Not easy to come by, B12!


  2. David Brown 21 January 2011 at 7:18 pm #

    B12 could indeed be part of the problem. Until last Winter I had a persistent cough, but ONLY in Winter. My problem, however, was too much omega-6 intake in the form of almost daily peanut butter sandwiches for lunch. When I stopped eating peanut butter, my cough stopped also. In addition, the pain in my legs subsided and my gingivitis went away.

    Dr. Briffa, you might want to have your patients’ omega-6/omega-3 tissue and/or blood ratios measured to see if they’re in balance. [1,2]

    Suggest you Google “”


  3. Barbara Kell 21 January 2011 at 8:12 pm #

    B12 injections have helped me tremendously with my ME. I inject every day and have been doing so for over two years. If I have a virus I up the dose to twice a day.
    I also know many others who have been helped by simple B12 but we are refused this medication by our doctors (UK) and have to source from overseas.

  4. Kathy Hall 21 January 2011 at 11:19 pm #

    My husband had a chronic cough while taking Zocor and it totally went away when he stopped it. I’m pretty sure it was a side effect of statins.

  5. Valerie H 21 January 2011 at 11:42 pm #

    A few months ago, Blogger Jimmy Moore did a podcast with the author of a book about B12.

  6. Valerie H 21 January 2011 at 11:45 pm #

    I meant to also include the link to Jimmy’s show

  7. Chmee 22 January 2011 at 12:21 am #

    Interesting post. I used to have a persistent cough, maybe half a dozen times a year, no rhyme or reason to it. Anyway, a few years ago my GP told me I had pernicious anaemia and started me on IM B12. The cough has not troubled me since. ( Touch wood – let’s not tempt fate. ) Yes, anecdotal, but… BTW I now take a 1000 microgram tablet every five days approximately, feel even better and my B12 levels are much more stable. I believe this method of delivery is quite common in Canada and Scandanavia, where it is preferred to injections.

  8. Stephen Hoyt 22 January 2011 at 3:04 pm #

    I always enjoy your interesting newsletter;

    I have been experiencing a persistent cough for a few winters now and this year my family doctor prescribed “AVAMYS” a medically controlled product available here in Canada described as a “fluticasone furoate nasal spray”.

    I decided to take this product as my cough attacks were persistent, becoming very aggressive and causing much discomfort. I was advised by my MD to use the product up completely (27.5 ml bottle) and was also given one refill of this “by prescription only” medication, in case my cough persisted and I needed to continue a secondary round of treatment.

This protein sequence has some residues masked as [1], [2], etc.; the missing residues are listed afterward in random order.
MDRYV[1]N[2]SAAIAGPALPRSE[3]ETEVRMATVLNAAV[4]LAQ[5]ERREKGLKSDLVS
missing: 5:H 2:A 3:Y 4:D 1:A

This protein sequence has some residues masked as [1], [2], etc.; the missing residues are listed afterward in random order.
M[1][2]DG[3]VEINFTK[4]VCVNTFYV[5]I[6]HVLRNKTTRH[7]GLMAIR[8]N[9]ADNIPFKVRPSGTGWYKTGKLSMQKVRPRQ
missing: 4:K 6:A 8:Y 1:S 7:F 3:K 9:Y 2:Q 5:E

After the prescribed once a day usage of this medication for a few weeks, the cough did become more manageable and less severe. I have been using this treatment for about four weeks now, but my coughing has not completely abated.

    After reading your article, I think I will look into this more natural treatment of using B12 tablets, which are readily available here (over the counter) to see if this can better manage my persistent, dry cough in a gentler, more natural manner.

    Stephen H

  9. Margaret 22 January 2011 at 4:01 pm #

    If you have pernicious anaemia, you cannot supplement B12 by taking a tablet orally. Pernicious anaemia is an autoimmune disease where the body is producing antibodies which destroy the intrinsic factor which is necessary for the gut to absorb B12. That is why you were given intramuscular injections of B12 by your GP. It may be possible to supplement B12 via sublingual B12 which is absorbed via the mucosa or tissue lining the mouth.

    Also worth considering that the opinion of many interested in evolutionary medicine is that many autoimmune diseases (not just coeliac disease) are triggered by gluten.

  10. patricia 22 January 2011 at 11:42 pm #

    I always thought it was frowned on to take a single B vitamin? Do I need to take a “complete” B vitamin in order to gain the benefits of B12? or if not, where can I buy B12 in the UK? thanks